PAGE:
Yesterday was a long day, 12 hours two different roles, so in an effort to stop my tea levels falling so dangerously low as to induce a coma, I legged it from one end of the site to the the other to replenish my tea mug and took my self off outside to a quiet corner of the car park, to sit in the evening sun, to drink my tea, eat my banana and restore a sense of homeostasis, a little oasis in a busy day; that was until I was clocked by security guard (small) he came striding (small) across the car park.

‘Is every thing OK?’ he asked looking a little concerned.

The problem is you see, when grasped firmly in the hand and from a distance, my tea mug looks for all the world, just like a can of Heineken beer, people think I have a bit of a drink problem.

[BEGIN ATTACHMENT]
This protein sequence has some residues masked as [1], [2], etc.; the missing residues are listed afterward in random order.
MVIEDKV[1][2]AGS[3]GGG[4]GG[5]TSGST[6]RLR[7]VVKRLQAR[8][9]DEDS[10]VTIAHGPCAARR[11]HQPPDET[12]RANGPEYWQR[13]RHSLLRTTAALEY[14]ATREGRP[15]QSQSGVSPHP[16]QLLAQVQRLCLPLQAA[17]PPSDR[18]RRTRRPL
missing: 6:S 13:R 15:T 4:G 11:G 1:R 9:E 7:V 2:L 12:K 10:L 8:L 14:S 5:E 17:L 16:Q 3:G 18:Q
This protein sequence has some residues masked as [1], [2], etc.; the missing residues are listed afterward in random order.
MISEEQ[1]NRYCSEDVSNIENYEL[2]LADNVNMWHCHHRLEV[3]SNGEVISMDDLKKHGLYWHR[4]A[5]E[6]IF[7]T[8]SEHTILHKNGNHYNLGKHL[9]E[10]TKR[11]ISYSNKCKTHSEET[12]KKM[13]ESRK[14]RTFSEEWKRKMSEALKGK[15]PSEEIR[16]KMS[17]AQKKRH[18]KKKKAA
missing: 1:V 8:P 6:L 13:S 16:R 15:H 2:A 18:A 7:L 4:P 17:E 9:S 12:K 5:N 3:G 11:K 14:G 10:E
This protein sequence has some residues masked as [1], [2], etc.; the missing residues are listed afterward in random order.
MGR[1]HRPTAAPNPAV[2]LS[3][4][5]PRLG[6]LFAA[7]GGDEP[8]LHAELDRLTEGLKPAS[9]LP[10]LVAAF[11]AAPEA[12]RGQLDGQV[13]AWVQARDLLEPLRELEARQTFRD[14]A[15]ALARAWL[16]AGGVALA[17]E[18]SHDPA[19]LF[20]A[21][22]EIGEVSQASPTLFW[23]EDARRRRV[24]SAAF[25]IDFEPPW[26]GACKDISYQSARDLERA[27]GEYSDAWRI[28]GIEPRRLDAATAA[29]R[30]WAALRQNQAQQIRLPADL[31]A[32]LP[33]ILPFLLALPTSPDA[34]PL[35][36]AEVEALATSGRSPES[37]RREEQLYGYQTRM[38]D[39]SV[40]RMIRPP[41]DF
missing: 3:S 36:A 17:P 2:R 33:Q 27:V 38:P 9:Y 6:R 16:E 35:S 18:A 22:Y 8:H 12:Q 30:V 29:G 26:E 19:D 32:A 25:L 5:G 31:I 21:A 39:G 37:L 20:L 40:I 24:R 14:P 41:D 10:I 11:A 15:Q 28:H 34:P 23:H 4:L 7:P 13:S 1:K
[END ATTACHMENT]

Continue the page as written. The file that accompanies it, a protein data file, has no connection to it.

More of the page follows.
The boss of bosses and security guards, large and small, now know that my real vice is tea and not beer (although I like beer as you know, but not in the same volume as tea) and are somewhat amused by my tea mug; but as for what the rest of my colleagues think, but don’t say, I’m sure I will be the last to know.

Right time for a nice cup of tea and a sit down


Little Weed

Question. When is a weed not a weed?

Answer. When it is feast.

Bee 2

This bee was carrying so much pollen I was starting to wonder if it would mange to get airborne and make it back to the hive.